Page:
Sunday is my first Father's Day. Celebration aside, I have decided to make a Father's Day resolution — share a greater proportion of housework and childcare activities.
Before our son was born this January, the distribution of housework between my wife and I was almost balanced with her contributing slightly more. The scales were tipped heavily since the first day of his arrival.
To me, this is both unhealthy and unacceptable. The unbalanced work distribution between genders has long been a major contributor to gender inequality. This gap is wider in unpaid household work which is often overlooked by policy makers due to the perception that such work remains in private space and it is hard to be measured.
According to the 2015 Human Development Report by the United Nations Development Program, three out of every four hours of unpaid work are done by women while men get to do two of every three hours of paid work.
According to OECD's 2012 report “Gender equality in employment,” women dedicate more time in unpaid work than men in 26 OECD countries, and three non-OECD countries: India, China and South Africa.
Even in families where both partners are employed fulltime, women still spend more time in unpaid work.
My wife and I are not alone, as the report identifies the same issues in couples with newborn children.
"The greatest change in the time individuals devote to domestic work is when children are born. It is also typically a point at which traditional gender divisions of work in the home assert themselves, even if there was more equality up to then."
In terms of unpaid work, there's an increase of almost 40 percent for fathers. For mothers, the amount of time jumps more than 60 percent.
A United Nations human rights expert has called on governments to recognize unpaid care work as a major human rights issue.
“Unpaid care work is at the foundation of all our societies, and crucial for economic growth and social development. However, it has been mostly overlooked or taken for granted by policy makers. This has an enormous impact on women’s poverty and their enjoyment of rights — as they do the majority of unpaid care,” Magdalena Sepúlveda told the UN General Assembly in 2013.
On the other hand, paid work has a great impact on gender equality as it provides economic autonomy, social participation and interaction and boost self-esteem and confidence of the workers, according to the 2015 Human Development Report.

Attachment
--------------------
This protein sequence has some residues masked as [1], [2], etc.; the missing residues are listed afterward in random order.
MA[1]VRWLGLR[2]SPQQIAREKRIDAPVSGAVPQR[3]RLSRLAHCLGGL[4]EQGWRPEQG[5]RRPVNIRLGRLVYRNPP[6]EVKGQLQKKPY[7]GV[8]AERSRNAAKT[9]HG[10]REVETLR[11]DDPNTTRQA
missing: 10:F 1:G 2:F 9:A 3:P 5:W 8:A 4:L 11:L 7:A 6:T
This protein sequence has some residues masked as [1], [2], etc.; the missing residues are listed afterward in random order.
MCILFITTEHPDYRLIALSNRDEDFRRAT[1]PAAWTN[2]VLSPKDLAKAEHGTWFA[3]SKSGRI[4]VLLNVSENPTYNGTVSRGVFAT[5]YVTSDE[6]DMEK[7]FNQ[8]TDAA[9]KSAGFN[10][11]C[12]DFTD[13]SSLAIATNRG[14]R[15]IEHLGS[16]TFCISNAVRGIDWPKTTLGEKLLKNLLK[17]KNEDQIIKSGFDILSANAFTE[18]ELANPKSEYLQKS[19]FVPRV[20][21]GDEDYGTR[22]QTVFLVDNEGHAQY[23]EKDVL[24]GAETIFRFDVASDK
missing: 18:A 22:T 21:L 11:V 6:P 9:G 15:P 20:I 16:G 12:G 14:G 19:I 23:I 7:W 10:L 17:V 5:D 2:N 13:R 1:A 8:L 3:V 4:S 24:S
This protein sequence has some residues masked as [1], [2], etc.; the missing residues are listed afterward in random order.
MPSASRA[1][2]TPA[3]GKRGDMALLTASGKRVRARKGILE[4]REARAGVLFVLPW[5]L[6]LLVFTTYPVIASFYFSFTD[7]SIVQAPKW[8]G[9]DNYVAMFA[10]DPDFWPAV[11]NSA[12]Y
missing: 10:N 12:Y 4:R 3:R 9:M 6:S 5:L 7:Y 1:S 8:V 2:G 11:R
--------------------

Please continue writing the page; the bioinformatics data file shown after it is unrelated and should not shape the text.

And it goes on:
"Unpaid caregivers seldom get to exercise choice in fulfilling their responsibilities and are often motivated by cultural, family and societal constraints. When people undertake care responsibilities and stay out of the labour force, they make large sacrifices, perhaps missing the chance to expand their capabilities in the workplace. They also often compromise their economic independence and personal autonomy, which can be crucial for them and their children."
Another report published by the OECD in 2014 established the relationship between unpaid domestic work and women's labor force participation. It found that in countries where women spend an average of five hours on unpaid care activities, only 50 percent of women in the working-age population are employed or looking for a job. The percentage increases to 60 percent in countries where women spend three hours on unpaid care work. In short, the less time women spend on unpaid housework, the greater chance they have a paid job.
Although the gap has been narrowing in the last 50 years, the pace has been slow.
Top-down policies are only part of the solution. The change should likely start at home with every couple — especially the partner who does the less housework.
As the first step, let's find out how much time you spend in housework and caring for children using the calculator below. Happy Father's Day. You can also try our Mother's Day calculator.
From PRI's The World ©2016 PRI